Never boring, however familiar the scene

Posted by jdg | Monday, April 27, 2009 |

In the seven years I spent on Michigan college campuses, I don't think I ever noticed a flower blooming. After months of trudging through snow among hunchbacked, goretexed students of indiscernible gender, the only sign of Spring that ever mattered was the day every March or April when---in an act of collective behavior as mysteriously coordinated as the generational awakening of cicadas or the emergence of bears from hibernation---every girl on campus woke up and put on a tank top and then decided to leave their sweatshirts at home. The delirium of that magnificent day eclipsed all other signs of seasonal transition; I cannot recall ever admiring a flowering forsythia or taking the time to notice buds on the branches of trees, because, you know, suddenly boobs were everywhere.

Now that I'm old enough to walk around a college campus on a Spring day wondering only whether those girls fathers' know they are leaving the dorm dressed like that, I find myself paying much more attention to ornamental trees and flowering shrubs. My wife and I wander our neighborhood admiring cherry blossoms and monitoring the progress of our lilac bush. After all those years in the perpetual spring of San Francisco, we are acutely attuned to every change in the foliage. "Were we just too young and stupid to notice how beautiful all this is?" we ask ourselves, unsure if our increased interest in flowering plants isn't some evidence of our increasing irrelevancy on earth, shuffling along as we are to that Byrds song towards the cold, inevitable grip of cursed Thanatos. Before we know it we'll be buying track suits and identifying with Wilford Brimley's angst in Cocoon: The Return.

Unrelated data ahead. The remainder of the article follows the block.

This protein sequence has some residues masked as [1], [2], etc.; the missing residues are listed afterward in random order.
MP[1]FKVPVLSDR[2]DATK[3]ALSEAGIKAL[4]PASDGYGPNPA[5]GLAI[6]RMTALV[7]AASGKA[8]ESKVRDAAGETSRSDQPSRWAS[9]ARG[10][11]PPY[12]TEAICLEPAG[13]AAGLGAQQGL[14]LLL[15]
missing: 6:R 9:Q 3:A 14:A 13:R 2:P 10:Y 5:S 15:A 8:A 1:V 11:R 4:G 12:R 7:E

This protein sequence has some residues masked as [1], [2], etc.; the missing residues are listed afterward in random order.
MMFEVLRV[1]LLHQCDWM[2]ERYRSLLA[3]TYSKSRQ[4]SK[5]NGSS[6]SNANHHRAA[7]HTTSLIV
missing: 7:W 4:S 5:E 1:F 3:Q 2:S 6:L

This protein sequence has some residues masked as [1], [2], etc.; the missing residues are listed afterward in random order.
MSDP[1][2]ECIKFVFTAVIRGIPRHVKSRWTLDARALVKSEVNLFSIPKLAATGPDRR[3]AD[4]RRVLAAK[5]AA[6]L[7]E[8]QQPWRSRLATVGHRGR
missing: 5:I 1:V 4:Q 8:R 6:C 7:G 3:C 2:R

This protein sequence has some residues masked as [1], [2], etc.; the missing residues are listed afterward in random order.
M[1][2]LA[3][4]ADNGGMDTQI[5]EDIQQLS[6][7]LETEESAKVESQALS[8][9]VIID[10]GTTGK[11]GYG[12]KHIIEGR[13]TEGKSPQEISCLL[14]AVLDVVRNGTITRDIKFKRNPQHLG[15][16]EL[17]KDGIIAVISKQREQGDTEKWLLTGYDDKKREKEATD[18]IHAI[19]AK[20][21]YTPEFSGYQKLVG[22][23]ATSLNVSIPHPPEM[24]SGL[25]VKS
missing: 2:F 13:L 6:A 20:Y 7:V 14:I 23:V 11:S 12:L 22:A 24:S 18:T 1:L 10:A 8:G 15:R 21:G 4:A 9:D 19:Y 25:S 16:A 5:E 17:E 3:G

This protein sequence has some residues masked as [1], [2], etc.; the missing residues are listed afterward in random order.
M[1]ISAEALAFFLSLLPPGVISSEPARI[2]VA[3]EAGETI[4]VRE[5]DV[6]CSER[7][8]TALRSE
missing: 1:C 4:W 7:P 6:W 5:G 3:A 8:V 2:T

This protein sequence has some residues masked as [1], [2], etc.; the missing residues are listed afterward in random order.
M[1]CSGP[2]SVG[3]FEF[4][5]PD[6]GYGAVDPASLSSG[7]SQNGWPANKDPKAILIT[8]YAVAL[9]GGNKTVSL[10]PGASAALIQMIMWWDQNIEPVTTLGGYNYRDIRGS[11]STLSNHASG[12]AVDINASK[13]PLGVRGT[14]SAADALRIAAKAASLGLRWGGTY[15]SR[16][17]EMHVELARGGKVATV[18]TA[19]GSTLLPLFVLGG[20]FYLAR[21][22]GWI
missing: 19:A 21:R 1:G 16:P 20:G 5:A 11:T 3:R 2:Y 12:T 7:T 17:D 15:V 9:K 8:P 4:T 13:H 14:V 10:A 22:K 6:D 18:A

There is no doubt having small children has been a big part of this newfound interest. My daughter is at an age where every flower is the more beautiful than the last, where every bud on every tree is some magical sign of unexpected renewal, and where the first opportunity to go outside without a coat was an ecstatic experience eradicating the gloom of a long winter. I have to admit her vernal joy is viral. To go outside with my children this Spring is to understand how Mozart felt humming out notes in the SchloƟpark; how Wordsworth felt in that field of daffodils. The cold is a retreating army cut down by a thunder of cavalry; the birds and the wind sing the tulips open; the new leaves deaden the sound of scrappers stripping the abandoned building across the street. I almost believe my daughter when she tells me something this magnificent can only be the product of fairies.

My 14-month-old son's reaction is simpler but equally enthusiastic: he cannot go outside without shedding off all his clothes. A year ago he couldn't hold up his head and now he's combined the skills of running and stripping at the same time. By the time we get back to our front door from a walk he is usually wearing only shoes and a cloth diaper. And the diaper will go as soon as he learns how to work the snaps. Until then, I'm thinking of buying him a little velcro bowtie.

But one of the most important developments around here is that pink is no longer my daughter's favorite color. I know that might not seem like such a big deal, but if you'd told me a month ago that my daughter's favorite color would soon be something other than pink I'd guffaw and be more likely to believe that the Israelis were abandoning the West Bank or Lindsey Lohan was giving up cocaine. But it's true. Thanks to the daffodils, her new favorite color is yellow. I'm so happy I could buy a yellow unitard and choreograph an interpretive dance called Blessing of the Narcissi.

Just to be safe, though, we're bringing six bags of pink clothing to the thrift store before she notices the begonias.